September 16, 1987


Beginning in April, 1985, the state Office of Management
Information Systems (OMIS) procured bids from interested vendors
for stand-alone micro-computers. The original invitation for bids,
dated April 90, 1985, has subsequently been amended and extended
from time to time. In basic terms, the invitation lists a number
of system configurations and each configuration contains technical
specifications.[1] OMIS accepts the lowest two bidders pertaining
to each configuration. The selected vendors are called "blanket
vendors" because any state agency may buy equipment from the vendor
without having to go through the usual bidding procedures
applicable to an RFP. Each of the 46 vendors which currently
participate in the program signs the same blanket contract with the
state. The blanket contract in question here is limited to stand-
alone microcomputers. The contract, which is one out of seventeen
blanket contracts administered by OMIS, is distinct from the others
in that it contains a so-called employee discount provision which
is a mandatory condition applicable to all bidders. Specifically,
the discount term provides that employees may purchase any of the
listed micro-computers and compatible peripheral equipment and
software at a discount of at least 20%. Under this discount
procedure, employees interested in obtaining a micro-computer go
directly to the contract vendor and present to the vendor
appropriate state employee identification. According to the terms
of the contract, the vendor is then obligated to provide the
employee a 20% discount for the applicable equipment or software.

OMlS distributes an informational mailing to approximately 850
department heads or data processing clerks for each state agency.
You estimate that at least two people in each agency receive OMIS
mailings. A copy of the blanket contract for stand alone
microcomputers, with the accompanying vendor list, configurations,
technical requirements, and the availability of the employee
discount, would have been received by such department heads and/or
data processing clerks at least once a year since April of 1985.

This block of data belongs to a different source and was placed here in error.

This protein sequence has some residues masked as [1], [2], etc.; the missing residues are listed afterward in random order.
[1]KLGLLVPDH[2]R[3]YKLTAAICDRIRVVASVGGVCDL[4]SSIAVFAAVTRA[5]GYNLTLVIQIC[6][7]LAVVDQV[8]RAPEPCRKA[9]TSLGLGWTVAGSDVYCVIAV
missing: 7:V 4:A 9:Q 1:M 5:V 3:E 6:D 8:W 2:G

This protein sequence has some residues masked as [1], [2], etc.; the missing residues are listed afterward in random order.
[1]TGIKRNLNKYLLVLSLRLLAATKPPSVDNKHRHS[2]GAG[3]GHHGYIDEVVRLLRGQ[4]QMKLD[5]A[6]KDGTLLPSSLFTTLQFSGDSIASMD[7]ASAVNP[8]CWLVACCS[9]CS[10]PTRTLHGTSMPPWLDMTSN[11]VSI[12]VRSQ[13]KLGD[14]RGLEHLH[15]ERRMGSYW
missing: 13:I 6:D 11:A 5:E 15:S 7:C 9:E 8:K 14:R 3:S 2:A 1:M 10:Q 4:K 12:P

Included in the package from OMIS is a notice for employees
announcing the opportunity to purchase micro-computers at
significant discounts. This notice contains a statement from OMIS
requesting that copies of this notice be posted in all employee
work areas. The degree to which state employees are actually
notified of the employee discount depends on the diligence of the
department heads and data processing clerks in posting the OMIS

You have stated that use of similar employee discounts is
prevalent in the private and public sector for major customers who
enter into high volume or high dollar level purchase agreements.
For example, IBM has an agreement with Travelers Insurance Company
where by employees of Travelers may purchase equipment at a
substantial discount by paying the corporation directly for the
computer equipment. OMIS, while providing for a similar discount,
has chosen not to act as intermediary so as to avoid the
administrative cost of holding state employees' money.

You state that no part of the employee discount cost is built
into the state's contract costs for micro-computer equipment given
the fact that OMIS accepts the two lowest compliant bidders for
each configuration. In addition, OMIS assures that vendors' bids
meet the procurement technical specifications and has disqualified
vendors whose equipment did not meet those technical
specifications. You believe that the existence of configurations
permits comparison and evaluation of vendors bids based on objective
criteria, and that the combination of competitive bidding and the
configuring of systems negates the potential that vendors build
into the cost of their bids the employee discount.[2]


By requiring the availability of the discount, is OMIS securing
for state employees an unwarranted privilege of substantial value
which is not properly available to similarly situated individuals
within the meaning of s.29(b)(2) of the conflict law?




Section 23(b)(2) regulates the granting of discounts or other
gifts of substantial value given to public employees. Where the
granting of a benefit is expressly authorized either by statute or
made available by common industry-wide practice to all employees
of participating organizations, we do not believe that the granting

Page 177

of the benefit ordinarily constitutes an "unwarranted privilege ...
not properly available to similarly situated individuals." See,
. On the other hand, a benefit selectively provided to
a single individual, EC-COI-87-7, or to a discreet group of
employees, EC-COI-86-14, 83-4, will not be regarded as permissible
for the purposes of s.23(b)(2).

Based on the information you have provided, we find that the 20%
equipment discount arranged under OMIS vendor contracts is